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Working Lands Enterprise Initiative Celebrates 10 Years of Support VT’s Farm and Forest Economies

By Clare Salerno, VT Agency of Agriculture, Food & Markets 

This year marks the tenth year of the Working Lands Enterprise Initiative! In 2012, the Vermont Legislature passed Act 142, the Vermont Working Lands Enterprise Initiative, which created the structure for investment of state funding into agricultural and forestry-based businesses.  

Over the last 10 years, farm and forest businesses from all 14 of VT’s counties across have accessed $11.9 million from the Working Lands Enterprise Fund (WLEF) and leveraged $22.3 million in matching funds. With growth supported by WLEF grants these farm and forest businesses generate tens of millions in new economic activity, strengthen local supply chains, and invest in the future of Vermont’s working lands.  

“Investing in Working Lands is smart public policy. Vermont would not be Vermont without Agriculture or Forestry. These dollars grow our economy while making it more affordable to do business in the Green Mountains,” says Anson Tebbetts, Secretary of the Vermont Agency of Agriculture, Food, and Markets.   

In the 10 years of the program, WLEI has funded 319 agriculture and forestry projects. Businesses that completed WLEI projects have created 539 new jobs, impacted 24,007 acres, and generated $55,557,487 in sales one year after completing their grant. 

WLEI and the governing board are committed to stimulating economic development in both the agricultural and forestry sectors of Vermont. To support strategic investments each year, the Working Lands Enterprise Board prioritizes a range of critical gaps and opportunities for maximum impact.  

In agriculture, dairy and meat products make up the bulk of investments. Produce operations and value-added agricultural products have also been key areas of grantmaking.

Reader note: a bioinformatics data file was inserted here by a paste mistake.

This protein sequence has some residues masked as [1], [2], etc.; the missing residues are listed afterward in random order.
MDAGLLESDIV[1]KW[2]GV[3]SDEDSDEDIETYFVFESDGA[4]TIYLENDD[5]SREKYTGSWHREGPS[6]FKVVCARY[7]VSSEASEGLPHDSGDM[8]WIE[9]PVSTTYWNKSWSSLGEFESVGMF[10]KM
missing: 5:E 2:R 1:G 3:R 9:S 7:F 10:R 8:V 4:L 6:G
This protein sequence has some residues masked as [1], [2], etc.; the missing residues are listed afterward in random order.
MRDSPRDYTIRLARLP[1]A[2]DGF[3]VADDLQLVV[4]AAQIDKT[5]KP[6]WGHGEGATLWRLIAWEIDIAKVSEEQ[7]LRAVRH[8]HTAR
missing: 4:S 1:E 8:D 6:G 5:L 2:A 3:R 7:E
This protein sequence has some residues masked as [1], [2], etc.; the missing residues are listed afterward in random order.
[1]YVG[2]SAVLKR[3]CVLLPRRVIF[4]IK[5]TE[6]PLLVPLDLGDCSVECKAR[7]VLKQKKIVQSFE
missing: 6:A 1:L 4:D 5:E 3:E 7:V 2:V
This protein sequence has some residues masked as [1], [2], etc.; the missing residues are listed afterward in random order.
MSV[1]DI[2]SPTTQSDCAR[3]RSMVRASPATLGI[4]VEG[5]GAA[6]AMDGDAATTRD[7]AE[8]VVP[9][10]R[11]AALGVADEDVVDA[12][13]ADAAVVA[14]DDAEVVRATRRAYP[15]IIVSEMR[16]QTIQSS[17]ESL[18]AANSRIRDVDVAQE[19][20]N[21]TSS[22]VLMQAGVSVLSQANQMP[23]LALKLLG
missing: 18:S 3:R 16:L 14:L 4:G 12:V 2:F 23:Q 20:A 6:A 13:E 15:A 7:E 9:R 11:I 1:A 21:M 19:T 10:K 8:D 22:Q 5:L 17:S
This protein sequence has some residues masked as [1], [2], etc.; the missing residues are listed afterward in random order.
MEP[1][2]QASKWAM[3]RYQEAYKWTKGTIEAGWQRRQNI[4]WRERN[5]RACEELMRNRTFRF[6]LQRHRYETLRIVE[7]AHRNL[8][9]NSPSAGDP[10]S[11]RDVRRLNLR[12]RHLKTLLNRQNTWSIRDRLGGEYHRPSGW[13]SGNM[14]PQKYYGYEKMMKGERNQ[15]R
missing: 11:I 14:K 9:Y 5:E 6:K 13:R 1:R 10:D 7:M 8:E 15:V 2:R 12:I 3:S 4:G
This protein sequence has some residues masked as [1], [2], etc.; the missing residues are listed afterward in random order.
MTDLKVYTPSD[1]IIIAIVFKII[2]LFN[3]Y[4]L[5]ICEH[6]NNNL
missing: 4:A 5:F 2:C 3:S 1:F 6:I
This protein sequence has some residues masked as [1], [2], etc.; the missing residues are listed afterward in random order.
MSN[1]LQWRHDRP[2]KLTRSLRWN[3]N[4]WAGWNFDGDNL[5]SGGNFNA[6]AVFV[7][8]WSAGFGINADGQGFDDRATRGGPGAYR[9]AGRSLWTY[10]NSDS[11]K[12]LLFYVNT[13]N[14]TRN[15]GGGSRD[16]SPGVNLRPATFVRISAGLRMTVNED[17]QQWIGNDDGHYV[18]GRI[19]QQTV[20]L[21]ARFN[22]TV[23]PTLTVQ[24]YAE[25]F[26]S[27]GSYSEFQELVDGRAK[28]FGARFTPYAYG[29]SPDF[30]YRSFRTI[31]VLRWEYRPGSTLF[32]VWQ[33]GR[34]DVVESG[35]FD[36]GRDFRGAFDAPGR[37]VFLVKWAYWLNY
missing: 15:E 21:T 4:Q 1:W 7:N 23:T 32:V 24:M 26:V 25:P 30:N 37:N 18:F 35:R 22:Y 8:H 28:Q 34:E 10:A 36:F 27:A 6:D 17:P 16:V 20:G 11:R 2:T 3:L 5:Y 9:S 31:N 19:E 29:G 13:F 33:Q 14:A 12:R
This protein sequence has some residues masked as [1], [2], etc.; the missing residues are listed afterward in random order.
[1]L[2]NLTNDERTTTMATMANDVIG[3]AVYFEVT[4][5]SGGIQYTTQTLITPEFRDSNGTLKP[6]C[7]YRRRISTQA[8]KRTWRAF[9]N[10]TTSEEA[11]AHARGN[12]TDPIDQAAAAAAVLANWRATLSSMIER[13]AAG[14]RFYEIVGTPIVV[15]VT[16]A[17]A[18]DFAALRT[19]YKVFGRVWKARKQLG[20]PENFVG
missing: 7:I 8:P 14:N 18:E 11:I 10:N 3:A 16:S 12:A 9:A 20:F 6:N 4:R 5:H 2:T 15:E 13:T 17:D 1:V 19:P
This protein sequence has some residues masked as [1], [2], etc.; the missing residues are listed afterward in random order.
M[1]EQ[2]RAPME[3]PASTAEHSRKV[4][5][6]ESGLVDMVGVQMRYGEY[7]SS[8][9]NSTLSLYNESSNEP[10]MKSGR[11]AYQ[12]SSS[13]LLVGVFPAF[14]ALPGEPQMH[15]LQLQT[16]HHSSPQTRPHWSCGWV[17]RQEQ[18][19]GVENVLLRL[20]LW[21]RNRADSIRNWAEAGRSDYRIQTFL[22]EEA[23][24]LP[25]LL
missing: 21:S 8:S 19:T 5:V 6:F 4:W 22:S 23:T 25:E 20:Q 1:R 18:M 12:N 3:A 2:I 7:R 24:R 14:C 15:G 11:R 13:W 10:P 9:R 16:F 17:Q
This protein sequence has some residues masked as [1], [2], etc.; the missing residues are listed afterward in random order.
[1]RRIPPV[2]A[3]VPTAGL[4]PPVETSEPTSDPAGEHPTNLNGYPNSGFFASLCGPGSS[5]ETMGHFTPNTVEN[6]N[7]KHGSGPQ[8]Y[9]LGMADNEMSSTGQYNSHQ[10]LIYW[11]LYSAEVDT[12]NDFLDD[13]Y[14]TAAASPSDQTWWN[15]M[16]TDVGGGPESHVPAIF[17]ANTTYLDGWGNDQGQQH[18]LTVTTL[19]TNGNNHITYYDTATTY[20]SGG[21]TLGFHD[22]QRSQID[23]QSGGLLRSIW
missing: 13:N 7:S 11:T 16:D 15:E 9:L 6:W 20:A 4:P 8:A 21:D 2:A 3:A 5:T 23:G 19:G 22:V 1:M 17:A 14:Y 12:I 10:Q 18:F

Forestry makes up about a third of WLEI business grant investments to date, with wood manufacturing and construction businesses that use local wood receiving the most investments. Primary forestry, logging, and sawmill operations also represent a critical sector of Vermont’s working lands economy and WLEI grant investments. In recent years, the Working Lands Enterprise Board has sought to increase funding specifically to forestry businesses, including those involved in wood heat and energy like pellet mills and firewood processors. 

In fiscal year 2022, WLEI also prioritized funding for service provider organizations and service producer associations providing technical assistance and business assistance to agriculture and forest businesses. 

Secretary Tebbetts acknowledges the impact of this program. “The Working Lands Enterprise Initiative grows our economy while keeping our land in active production. These investments keep our land working, which is great for Vermont’s rural economy.” 

Working Lands Enterprise Initiative applications will reopen in fall 2023. To read about the significant impact of and diverse projects funded by the Working Lands Enterprise Initiative, visit or follow the Facebook page @vtworkinglands. 


Ben Notterman

Ben Notterman of Snug Valley Farm in East Hardwick greets his pigs. Snug Valley Farm received a WLEI grant in 2022 to upgrade on-farm cold storage.  


Chart showing Working Lands Enterprise Initiative grant funds to businesses in different economic sectors, 2012-2022 


Map showing Working Lands Enterprise Initiative grant funds to business in each of Vermont’s 14 counties, 2012-2022